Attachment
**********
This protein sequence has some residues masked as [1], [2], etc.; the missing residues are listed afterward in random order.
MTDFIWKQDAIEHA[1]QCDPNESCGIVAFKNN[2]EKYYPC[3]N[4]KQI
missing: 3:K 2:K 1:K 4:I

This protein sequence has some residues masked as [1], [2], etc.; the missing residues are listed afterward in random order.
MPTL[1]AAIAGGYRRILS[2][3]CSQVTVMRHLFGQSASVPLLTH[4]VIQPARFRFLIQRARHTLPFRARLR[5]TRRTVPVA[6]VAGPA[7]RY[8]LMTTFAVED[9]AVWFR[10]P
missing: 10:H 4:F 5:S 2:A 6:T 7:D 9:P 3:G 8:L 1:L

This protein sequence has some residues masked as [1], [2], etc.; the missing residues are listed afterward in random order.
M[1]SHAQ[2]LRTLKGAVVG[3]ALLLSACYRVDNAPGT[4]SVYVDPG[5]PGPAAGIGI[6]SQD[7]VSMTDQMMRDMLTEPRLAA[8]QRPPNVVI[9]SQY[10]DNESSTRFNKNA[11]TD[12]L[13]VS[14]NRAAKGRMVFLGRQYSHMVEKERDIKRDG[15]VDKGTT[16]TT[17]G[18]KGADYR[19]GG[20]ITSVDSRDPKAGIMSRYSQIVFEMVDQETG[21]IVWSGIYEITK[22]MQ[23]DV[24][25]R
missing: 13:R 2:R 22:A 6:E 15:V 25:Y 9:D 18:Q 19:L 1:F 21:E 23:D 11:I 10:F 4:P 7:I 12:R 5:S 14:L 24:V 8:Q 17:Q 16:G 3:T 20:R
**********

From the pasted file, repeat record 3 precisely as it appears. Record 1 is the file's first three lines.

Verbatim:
This protein sequence has some residues masked as [1], [2], etc.; the missing residues are listed afterward in random order.
M[1]SHAQ[2]LRTLKGAVVG[3]ALLLSACYRVDNAPGT[4]SVYVDPG[5]PGPAAGIGI[6]SQD[7]VSMTDQMMRDMLTEPRLAA[8]QRPPNVVI[9]SQY[10]DNESSTRFNKNA[11]TD[12]L[13]VS[14]NRAAKGRMVFLGRQYSHMVEKERDIKRDG[15]VDKGTT[16]TT[17]G[18]KGADYR[19]GG[20]ITSVDSRDPKAGIMSRYSQIVFEMVDQETG[21]IVWSGIYEITK[22]MQ[23]DV[24][25]R
missing: 13:R 2:R 22:A 6:E 15:V 25:Y 9:D 18:Q 19:L 1:F 21:E 23:D 11:I 10:F 4:P 7:I 12:R 5:S 14:L 24:V 8:Q 17:Q 16:G 3:T 20:R